The project is solid. We need it. As a community we have to afford it for our long-term health. The people involved are honest and hardworking and have put in thousands of hours of volunteer time. And so on and so on. I believe we have sufficient support in town. Still, there are pockets of opposition and I will not feel calm about this until all the votes are in, 27 days from now.
Saturday morning, an acquaintance and I were standing outside the local market passing out flyers and talking to people. It was a productive morning. My acquaintance is terrific for this task as she grew up here and she knows everybody. Everybody.
A couple hours in, this woman comes by and starts chatting with us. She clearly knows my aquaintance. We tell her what we are promoting, and she immediately launches into a monologue about how we really don't need schools, and if they pass she doesn't know if she's going to be able to afford to keep living here.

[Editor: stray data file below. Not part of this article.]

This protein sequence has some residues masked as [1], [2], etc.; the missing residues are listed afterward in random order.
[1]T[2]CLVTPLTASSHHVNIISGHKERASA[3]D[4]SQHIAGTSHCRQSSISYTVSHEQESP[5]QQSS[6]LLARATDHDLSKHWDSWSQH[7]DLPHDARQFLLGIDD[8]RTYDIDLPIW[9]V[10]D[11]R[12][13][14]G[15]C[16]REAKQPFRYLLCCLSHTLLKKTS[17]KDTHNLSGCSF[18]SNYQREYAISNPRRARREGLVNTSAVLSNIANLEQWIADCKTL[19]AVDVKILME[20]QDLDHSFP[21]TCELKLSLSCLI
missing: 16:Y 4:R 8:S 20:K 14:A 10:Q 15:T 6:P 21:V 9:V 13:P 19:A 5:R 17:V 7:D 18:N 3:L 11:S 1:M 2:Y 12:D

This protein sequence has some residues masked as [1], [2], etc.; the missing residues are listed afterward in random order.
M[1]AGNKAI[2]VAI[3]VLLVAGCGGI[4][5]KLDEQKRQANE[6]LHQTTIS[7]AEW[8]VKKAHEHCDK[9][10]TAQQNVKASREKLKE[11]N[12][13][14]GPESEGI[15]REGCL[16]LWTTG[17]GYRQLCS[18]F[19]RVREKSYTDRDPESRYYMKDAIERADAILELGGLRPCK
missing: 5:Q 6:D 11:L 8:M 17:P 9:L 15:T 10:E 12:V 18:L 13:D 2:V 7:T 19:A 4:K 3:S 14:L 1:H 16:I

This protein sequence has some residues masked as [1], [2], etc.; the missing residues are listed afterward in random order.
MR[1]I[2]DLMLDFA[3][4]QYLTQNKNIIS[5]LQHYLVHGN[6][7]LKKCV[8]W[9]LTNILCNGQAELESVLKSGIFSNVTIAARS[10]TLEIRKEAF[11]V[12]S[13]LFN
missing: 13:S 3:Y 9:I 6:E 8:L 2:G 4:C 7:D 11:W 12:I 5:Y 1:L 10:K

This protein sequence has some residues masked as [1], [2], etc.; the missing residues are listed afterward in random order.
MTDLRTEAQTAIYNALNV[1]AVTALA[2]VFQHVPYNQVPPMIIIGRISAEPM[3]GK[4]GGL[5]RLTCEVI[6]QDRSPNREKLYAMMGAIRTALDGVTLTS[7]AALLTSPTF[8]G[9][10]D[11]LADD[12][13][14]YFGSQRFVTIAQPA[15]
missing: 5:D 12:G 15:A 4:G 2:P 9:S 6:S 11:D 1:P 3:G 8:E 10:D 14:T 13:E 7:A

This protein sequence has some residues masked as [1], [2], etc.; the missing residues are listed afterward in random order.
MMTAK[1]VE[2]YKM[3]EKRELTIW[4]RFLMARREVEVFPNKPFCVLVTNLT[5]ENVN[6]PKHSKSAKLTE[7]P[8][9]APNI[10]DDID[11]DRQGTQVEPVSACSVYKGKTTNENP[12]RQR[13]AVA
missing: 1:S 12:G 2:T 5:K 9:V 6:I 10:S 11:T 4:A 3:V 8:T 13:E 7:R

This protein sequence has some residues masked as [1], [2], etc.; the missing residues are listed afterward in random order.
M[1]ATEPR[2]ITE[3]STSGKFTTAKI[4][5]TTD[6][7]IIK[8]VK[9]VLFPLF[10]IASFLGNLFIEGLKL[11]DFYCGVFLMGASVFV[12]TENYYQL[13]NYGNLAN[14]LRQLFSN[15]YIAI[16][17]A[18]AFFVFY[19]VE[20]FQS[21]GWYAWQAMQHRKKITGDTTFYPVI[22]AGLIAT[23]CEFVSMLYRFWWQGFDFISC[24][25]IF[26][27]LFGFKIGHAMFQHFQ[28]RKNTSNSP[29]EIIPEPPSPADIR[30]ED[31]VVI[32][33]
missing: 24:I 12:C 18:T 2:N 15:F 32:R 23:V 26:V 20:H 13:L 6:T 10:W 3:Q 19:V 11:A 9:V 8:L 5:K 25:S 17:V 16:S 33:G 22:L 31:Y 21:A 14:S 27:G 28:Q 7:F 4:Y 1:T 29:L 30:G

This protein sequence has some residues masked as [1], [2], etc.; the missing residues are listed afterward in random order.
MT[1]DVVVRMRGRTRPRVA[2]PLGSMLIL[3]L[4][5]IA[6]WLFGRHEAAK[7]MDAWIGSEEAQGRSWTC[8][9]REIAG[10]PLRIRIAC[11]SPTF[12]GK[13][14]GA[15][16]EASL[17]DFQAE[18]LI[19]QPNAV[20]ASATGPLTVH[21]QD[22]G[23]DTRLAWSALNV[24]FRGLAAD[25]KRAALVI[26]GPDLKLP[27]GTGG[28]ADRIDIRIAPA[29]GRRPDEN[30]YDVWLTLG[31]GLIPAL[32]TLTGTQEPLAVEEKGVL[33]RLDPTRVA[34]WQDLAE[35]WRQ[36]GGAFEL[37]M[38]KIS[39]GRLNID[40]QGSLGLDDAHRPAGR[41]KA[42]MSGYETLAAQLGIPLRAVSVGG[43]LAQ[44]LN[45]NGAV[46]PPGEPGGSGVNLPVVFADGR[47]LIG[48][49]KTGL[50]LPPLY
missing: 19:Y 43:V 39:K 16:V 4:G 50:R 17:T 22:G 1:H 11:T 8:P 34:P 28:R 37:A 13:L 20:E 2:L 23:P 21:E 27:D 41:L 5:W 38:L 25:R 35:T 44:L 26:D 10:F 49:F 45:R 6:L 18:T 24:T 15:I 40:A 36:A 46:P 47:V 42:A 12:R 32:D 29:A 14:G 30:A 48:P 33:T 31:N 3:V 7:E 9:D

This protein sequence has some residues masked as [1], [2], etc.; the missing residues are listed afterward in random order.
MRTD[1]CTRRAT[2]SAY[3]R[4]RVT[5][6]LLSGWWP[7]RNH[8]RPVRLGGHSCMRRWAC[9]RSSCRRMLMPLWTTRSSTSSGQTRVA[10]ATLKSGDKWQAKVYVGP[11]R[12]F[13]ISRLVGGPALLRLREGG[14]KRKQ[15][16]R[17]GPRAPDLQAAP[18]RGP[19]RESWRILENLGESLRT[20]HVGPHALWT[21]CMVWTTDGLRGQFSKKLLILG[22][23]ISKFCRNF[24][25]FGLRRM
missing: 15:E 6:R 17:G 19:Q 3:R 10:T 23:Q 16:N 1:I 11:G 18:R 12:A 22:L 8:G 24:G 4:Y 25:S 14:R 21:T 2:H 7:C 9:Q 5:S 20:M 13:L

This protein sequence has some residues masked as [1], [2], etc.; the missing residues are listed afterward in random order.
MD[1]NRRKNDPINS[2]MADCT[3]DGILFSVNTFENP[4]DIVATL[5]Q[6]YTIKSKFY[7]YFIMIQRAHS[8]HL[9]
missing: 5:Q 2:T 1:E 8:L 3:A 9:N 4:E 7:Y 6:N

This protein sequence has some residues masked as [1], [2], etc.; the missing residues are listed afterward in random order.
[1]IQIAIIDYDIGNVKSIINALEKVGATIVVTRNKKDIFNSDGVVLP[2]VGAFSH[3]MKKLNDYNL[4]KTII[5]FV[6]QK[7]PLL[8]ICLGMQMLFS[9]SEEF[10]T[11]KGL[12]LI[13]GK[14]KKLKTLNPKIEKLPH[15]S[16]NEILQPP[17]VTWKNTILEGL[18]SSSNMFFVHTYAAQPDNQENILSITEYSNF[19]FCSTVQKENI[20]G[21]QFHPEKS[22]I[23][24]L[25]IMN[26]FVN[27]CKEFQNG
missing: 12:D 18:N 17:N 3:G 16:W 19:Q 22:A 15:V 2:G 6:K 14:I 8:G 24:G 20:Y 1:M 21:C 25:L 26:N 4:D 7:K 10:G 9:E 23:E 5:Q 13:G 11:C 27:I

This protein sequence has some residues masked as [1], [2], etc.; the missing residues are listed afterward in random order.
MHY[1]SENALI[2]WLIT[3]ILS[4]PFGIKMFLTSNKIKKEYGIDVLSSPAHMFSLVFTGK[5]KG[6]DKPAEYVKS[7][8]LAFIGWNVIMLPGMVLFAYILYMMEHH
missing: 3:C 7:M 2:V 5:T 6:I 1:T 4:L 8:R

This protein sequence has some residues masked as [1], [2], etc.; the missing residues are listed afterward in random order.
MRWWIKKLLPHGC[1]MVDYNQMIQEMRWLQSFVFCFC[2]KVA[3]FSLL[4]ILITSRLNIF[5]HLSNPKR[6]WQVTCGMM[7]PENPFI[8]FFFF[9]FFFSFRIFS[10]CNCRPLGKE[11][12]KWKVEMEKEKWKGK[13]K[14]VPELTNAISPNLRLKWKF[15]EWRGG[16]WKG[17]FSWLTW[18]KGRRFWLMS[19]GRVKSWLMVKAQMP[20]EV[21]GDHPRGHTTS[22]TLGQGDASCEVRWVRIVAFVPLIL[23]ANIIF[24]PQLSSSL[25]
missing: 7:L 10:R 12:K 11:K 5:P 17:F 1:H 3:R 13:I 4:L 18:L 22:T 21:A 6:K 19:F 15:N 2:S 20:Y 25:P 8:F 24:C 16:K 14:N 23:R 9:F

We hear this a fair bit. The cost is not insignificant, and we are not unfeeling. Town officials are working hard to make sure the financing is as affordable as possible. We have tax abatement programs in town for those in need. And so on. So when this woman said this, I was sympathetic. Plus, she is absolutely welcome to her opinion.
But then (and of course there's a, "But then.") she said, "When I moved here, my taxes were $6000 a year. Now they are over $24,000."
I know the tax rate in this town. And when she said this I was quickly able to determine that her home is assessed at about $3,500,000. That's assessed value, not market value -- which likely would be higher.
I worked hard to keep my poker face on while I offered facts on the project. And this woman continued find reasons to dismiss those facts.
Shortly, though, the woman said, "Well, I've got to run. I'm trying to get to Nantucket for a couple days and need to make a ferry."
My acquaintance said, "Sounds wonderful. Where do you stay on Nantucket?"
The woman said, "Oh, I have a house."